|Longline Control & XC
Shuttling of Sweeping Kites
Directing sweeping kites by pulling lines from the
ground is the simplest cheapest control actuation method. At distances
of a few hundred meters where common direct multiline kite control is
too mushy AWECS designers have been forced to resort to radio-controlled
pods with batteries and servos. This adds flying weight, capital/operating/maintenance costs,
and failure modes (dead batteries,
communications gaps, worn-out servos, etc.). A related problem is how to
shuttle a kite XC crosswind on tracks or cableways where control lines
must somehow keep up the chase. This post describes methods extending
direct multiline control to higher altitudes and crosswind shuttling.
Driving a string pulley loop set crosswind between two anchors is a
powerful way to tap a shuttling powerkite. A stock generator with a
pulley-wheel can be so driven but a direct kite control method of a
shuttling kite has been elusive. A pair of string pulley loops moving in
tandem can do the job. The "upwind loop" is connected to the forward
lines (A, B) brought together aloft as a bridle junction. The downwind
loop is connected to a pulley/control-bar thingy at the bridle junction
to toggle brake lines (D) left or right, retarding or advancing the loop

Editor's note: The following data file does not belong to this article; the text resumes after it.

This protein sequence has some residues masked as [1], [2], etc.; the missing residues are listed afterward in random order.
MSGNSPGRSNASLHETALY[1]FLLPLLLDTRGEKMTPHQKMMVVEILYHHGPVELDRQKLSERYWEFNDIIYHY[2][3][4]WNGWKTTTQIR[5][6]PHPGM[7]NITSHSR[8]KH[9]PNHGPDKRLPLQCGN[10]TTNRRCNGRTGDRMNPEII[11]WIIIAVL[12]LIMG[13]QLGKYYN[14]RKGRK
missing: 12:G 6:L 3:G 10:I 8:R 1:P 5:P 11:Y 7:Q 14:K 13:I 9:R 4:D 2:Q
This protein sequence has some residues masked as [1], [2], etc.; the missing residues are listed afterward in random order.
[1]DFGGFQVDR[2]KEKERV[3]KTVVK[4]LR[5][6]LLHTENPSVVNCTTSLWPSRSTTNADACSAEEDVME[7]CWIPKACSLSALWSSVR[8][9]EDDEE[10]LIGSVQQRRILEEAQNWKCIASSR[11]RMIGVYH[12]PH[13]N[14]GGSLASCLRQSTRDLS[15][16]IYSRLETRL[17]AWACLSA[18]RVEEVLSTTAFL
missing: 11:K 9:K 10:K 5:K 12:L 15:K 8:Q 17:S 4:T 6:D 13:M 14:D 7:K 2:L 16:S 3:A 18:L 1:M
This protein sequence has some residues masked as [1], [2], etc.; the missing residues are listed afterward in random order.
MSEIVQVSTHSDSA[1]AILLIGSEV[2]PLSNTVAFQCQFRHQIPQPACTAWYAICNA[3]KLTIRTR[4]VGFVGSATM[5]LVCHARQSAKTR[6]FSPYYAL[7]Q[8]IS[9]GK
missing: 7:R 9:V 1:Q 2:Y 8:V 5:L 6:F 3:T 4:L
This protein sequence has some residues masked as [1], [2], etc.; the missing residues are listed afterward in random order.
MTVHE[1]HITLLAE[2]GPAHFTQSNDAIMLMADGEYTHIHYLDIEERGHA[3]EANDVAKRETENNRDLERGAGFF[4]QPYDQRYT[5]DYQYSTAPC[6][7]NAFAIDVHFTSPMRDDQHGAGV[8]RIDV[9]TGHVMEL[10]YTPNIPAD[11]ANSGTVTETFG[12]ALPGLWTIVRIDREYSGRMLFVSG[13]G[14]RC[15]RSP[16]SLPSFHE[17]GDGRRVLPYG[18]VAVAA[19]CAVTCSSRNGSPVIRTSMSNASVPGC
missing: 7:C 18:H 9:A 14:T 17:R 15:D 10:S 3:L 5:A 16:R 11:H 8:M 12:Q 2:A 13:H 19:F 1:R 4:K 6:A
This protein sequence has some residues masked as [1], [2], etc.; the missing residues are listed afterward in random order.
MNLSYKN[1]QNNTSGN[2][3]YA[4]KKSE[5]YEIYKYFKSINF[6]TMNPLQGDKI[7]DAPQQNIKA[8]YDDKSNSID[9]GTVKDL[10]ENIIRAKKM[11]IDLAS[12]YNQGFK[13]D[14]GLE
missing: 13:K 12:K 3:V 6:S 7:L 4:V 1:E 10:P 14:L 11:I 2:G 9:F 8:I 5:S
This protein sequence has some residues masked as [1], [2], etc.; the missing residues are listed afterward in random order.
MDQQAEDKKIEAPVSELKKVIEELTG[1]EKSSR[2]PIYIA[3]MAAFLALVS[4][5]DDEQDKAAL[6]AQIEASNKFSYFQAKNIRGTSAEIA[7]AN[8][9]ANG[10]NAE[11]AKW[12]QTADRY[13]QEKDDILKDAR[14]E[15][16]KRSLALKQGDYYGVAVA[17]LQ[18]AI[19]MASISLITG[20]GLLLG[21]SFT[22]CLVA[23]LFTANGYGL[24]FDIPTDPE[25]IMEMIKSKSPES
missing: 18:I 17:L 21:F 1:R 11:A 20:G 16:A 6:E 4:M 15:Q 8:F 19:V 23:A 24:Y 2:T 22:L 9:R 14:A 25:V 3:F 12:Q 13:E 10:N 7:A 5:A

relative to its partner. Both loops drive the generator shaft at one end
of travel while a pulley pair at the other end varies the moving loops
relative to each other. To operate use either cross-linked
heddle pulleys with reins or a pulley T-bar moved by a joystick or
steering wheel. Photos and sketches
are pending, so have fun imagining
thingies and layouts.
A general principle for controlling long-line kites is to use the
thinnest low-stretch lines (esp.
UHMWPE) for control lines. Catenary
mush is minimized and can be reduced further by a small tensioning drogue
on a pulley self-flying partway up the line. Such tensioning robs a bit
of raw performance, but less than a control pod up to considerable
distance. Tensioning reduces control lag so much that crisp control over
many hundreds of meters is enabled.
Misc. Tips: The use of reins to a control bar, such as control draft
animals, allows personnel to stay "out of the bite" of dangerous ground
tackle. Another bar-trick is to "float" a control bar to the brake lines
unconnected to the main anchor "working line" to fore-lines, but you
must stay near that anchor point.
~Dave Santos July
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